In the woods: A detour from Abilene turns into delight

As I ate wind and spitting rain Sunday at the South Fork of the Snake River’s Lorenzo boat ramp, my wife asked if I’d heard of the “Abilene principle.”

Also called the “Abilene paradox,” it the phenomenon where a group of people decide collectively to do something, although individually they want no part of it. Basically put, somebody says, “Let’s go to Abilene” and everybody says, “OK.” Upon their return, they all admit they only went because the others wanted to.

Some historians believe Watergate can be explained by the Abilene principle. Savvy business leaders preach against it.

Until I returned to a computer Monday, I thought it was something Margaret made up to get out of the float trip. Sorry to doubt you, sweetheart.

Our plan was to float to Menan, but the rain, wind — and a discussion of Abilene — changed our minds. It was the best decision we could’ve made and led to a memorable day in the most unlikely of places.

But let me back up.

Margaret has wanted to float all year, but something — children, work, weather — has always jumped in the way. Sunday was our day until a smattering of rain joined the steady breeze.

“We can go another day,” Margaret said. I agreed but decided we’d take the long way home and ended up east of Heise on a non-decrepit stretch of water. I planned to run the dog and eat our lunch, but rising trout immediately interrupted.

Fish after fish slurped mayflies off the surface. I’d never thought of stopping there to fish, but the flat was was so alive I forgot my hunger and set about to catch two fish.

Two became four; four became eight and before you could say Abilene I’d forgotten I was on a pseudo-date.

Fortunately, I have the best wife ever. Did I mention that — at one point — she untangled my line from cattails so I could continue fishing without leaving the water?

We stayed until the sun came out, which effectively stopped the hatch.

As we drove home, I briefly wondered if the fishing was better downstream of Lorenzo.

I abandoned that thought.

Thank God for Abilene.

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I again implore people — specifically novice boaters — to stay away from the lower South Fork.

For the second time this summer, the lower river has killed a boater, this time a kayaker, who was floating with his wife and friends when they got caught by a large sweeper.

The river between Twin Bridges and Lorenzo is a dangerous place because the channels are forever shifting and there randomly placed logjams and downed trees.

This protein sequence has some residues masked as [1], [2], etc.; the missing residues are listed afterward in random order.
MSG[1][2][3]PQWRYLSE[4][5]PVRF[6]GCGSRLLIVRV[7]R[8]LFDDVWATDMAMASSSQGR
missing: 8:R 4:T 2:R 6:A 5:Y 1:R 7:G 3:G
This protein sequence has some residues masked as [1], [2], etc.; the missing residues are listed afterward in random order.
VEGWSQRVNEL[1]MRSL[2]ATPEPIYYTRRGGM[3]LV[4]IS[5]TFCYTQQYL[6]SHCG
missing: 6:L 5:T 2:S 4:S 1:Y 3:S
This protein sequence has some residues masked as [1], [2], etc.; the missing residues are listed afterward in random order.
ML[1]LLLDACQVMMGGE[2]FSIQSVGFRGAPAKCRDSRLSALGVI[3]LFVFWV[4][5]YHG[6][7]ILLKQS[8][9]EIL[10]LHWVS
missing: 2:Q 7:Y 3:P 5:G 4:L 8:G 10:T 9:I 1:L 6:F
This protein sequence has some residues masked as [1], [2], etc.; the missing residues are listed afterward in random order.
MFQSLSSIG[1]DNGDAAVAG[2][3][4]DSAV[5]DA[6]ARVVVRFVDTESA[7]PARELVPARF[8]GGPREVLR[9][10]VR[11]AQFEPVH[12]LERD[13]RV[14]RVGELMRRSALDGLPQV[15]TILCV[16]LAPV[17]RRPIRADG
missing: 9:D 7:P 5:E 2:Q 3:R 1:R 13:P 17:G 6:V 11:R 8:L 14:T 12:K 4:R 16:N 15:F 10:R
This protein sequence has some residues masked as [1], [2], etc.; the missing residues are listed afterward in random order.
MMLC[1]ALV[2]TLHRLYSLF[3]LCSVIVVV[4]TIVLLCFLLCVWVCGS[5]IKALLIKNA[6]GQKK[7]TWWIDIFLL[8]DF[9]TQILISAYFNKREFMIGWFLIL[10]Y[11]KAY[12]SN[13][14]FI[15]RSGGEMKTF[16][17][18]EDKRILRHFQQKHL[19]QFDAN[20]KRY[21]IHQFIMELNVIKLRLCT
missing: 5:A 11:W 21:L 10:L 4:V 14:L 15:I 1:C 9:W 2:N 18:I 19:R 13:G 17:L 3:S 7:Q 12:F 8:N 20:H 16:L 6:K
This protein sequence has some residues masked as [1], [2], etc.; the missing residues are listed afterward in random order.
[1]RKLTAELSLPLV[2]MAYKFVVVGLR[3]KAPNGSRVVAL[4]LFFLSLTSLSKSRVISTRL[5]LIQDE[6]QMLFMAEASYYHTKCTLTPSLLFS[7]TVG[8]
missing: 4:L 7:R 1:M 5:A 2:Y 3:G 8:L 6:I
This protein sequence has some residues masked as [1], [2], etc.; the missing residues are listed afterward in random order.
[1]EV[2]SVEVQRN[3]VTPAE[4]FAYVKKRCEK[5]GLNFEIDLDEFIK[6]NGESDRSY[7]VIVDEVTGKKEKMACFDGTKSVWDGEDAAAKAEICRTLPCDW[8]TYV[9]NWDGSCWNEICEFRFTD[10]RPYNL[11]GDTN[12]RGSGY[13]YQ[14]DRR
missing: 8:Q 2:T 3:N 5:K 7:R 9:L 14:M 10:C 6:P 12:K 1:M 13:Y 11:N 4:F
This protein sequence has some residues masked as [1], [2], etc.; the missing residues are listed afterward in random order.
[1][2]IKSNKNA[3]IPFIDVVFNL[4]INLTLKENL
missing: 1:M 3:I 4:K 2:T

If you insist on heading to the lower river, it is critical to keep your head up and be ready to move away from trouble around every bend.

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To my hardcore readers — all six of you — I apologize for last week’s litany of errors.

For some reason, I completely butchered the outdoor calendar last week.

Thinking Friday was Aug. 30, I put in the calendar that the hunting seasons opened for moose, goat, sheep, bear, lion, forest grouse and archery elk. The only problem was that Friday was Aug. 29 and I accidentally opened a plethora of seasons a day early.


As expected Fish and Game officials were none too pleased about me the hunting seasons. As is policy, I wrote a correction and put it in Saturday’s paper.

Unfortunately, that is where things went completely sideways because I inadvertently said that the dove season opened Aug. 30 and not Sept. 1.

So I was left in the horrific position of writing a correction for a correction.

Double doh.

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Fishing on the South Fork of the Snake River continues to be good to great.

August’s cloudy and rainy weather helped to keep water temperatures down, which fueled strong bug hatches. Specifically, the PMD hatches have been great this summer.

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If you aren’t interested in floating the South Fork, the Henry’s Fork should be good in the coming days as water temperatures fall and trout start feeding more aggressively.

Harriman State Park can be good this time of year with hoppers and ants.

The lower river should get better as the days get shorter.

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Another early September option is small streams around the region. Big Elk Creek, for example, can be very good when the flavs hatch. The best time to fish it is late morning and early afternoon after the water has warmed a bit.

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Another September fishing choice is Henry’s Lake.

As the water starts to cool, brook trout are pulled to creek mouths by the urge to spawn. Big brookies concentrate in big numbers and the fishing can be quite good.

The best time to fish is at daybreak or dusk.

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As for hunting, the reports from the woods are sparse.

The archery elk hunt started Saturday, but there have been no reports of talkative elk. Elk will become more active as the days get shorter and the nights get colder.

• • • • • •

I heard conflicting reports on forest grouse.

One hunter said he shot his limit early Saturday, and allowed that he could have shot my limit too.

Another hunter said there aren’t any grouse in Idaho.

In my experience, those two reports sum up forest grouse hunting perfectly: feast or famine.

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